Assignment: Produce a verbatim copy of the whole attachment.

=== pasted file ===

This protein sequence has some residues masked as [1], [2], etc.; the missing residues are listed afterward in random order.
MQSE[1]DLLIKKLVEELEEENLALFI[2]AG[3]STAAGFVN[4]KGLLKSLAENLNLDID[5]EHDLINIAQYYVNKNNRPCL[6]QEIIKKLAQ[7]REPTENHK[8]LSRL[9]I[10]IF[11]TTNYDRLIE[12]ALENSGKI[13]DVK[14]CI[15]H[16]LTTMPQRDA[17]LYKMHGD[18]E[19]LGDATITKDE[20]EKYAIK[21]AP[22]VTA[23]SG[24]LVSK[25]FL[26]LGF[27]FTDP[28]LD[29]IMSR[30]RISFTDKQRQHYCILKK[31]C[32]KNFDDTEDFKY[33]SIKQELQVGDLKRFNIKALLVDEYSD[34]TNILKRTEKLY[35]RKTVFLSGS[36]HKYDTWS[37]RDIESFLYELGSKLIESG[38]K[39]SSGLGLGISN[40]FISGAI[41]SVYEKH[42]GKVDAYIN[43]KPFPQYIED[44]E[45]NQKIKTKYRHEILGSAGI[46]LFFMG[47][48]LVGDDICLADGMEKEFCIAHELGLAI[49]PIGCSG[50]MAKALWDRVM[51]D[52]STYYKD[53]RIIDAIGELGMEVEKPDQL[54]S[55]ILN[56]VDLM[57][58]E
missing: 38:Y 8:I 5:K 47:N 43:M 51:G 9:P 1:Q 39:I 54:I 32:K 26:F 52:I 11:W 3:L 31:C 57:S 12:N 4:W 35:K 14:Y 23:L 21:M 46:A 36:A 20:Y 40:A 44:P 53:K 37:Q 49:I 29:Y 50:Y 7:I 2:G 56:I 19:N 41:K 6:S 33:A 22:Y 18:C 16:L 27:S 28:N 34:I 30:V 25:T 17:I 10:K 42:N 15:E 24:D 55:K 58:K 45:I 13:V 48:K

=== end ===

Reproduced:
This protein sequence has some residues masked as [1], [2], etc.; the missing residues are listed afterward in random order.
MQSE[1]DLLIKKLVEELEEENLALFI[2]AG[3]STAAGFVN[4]KGLLKSLAENLNLDID[5]EHDLINIAQYYVNKNNRPCL[6]QEIIKKLAQ[7]REPTENHK[8]LSRL[9]I[10]IF[11]TTNYDRLIE[12]ALENSGKI[13]DVK[14]CI[15]H[16]LTTMPQRDA[17]LYKMHGD[18]E[19]LGDATITKDE[20]EKYAIK[21]AP[22]VTA[23]SG[24]LVSK[25]FL[26]LGF[27]FTDP[28]LD[29]IMSR[30]RISFTDKQRQHYCILKK[31]C[32]KNFDDTEDFKY[33]SIKQELQVGDLKRFNIKALLVDEYSD[34]TNILKRTEKLY[35]RKTVFLSGS[36]HKYDTWS[37]RDIESFLYELGSKLIESG[38]K[39]SSGLGLGISN[40]FISGAI[41]SVYEKH[42]GKVDAYIN[43]KPFPQYIED[44]E[45]NQKIKTKYRHEILGSAGI[46]LFFMG[47][48]LVGDDICLADGMEKEFCIAHELGLAI[49]PIGCSG[50]MAKALWDRVM[51]D[52]STYYKD[53]RIIDAIGELGMEVEKPDQL[54]S[55]ILN[56]VDLM[57][58]E
missing: 38:Y 8:I 5:K 47:N 43:M 51:G 9:P 1:Q 39:I 54:I 32:K 26:F 52:I 11:W 3:L 31:C 57:S 12:N 4:W 35:K 14:Y 23:L 21:M 46:A 36:A 20:Y 40:A 44:P 53:K 37:Q 49:I 29:Y 50:Y 7:I 2:G 56:I 19:N 41:K 6:S 33:A 22:Y 18:C 16:L 27:S 28:N 34:I 30:V 25:T 17:I 10:K 42:N 15:E 24:D 55:K 58:K 45:I 13:V 48:K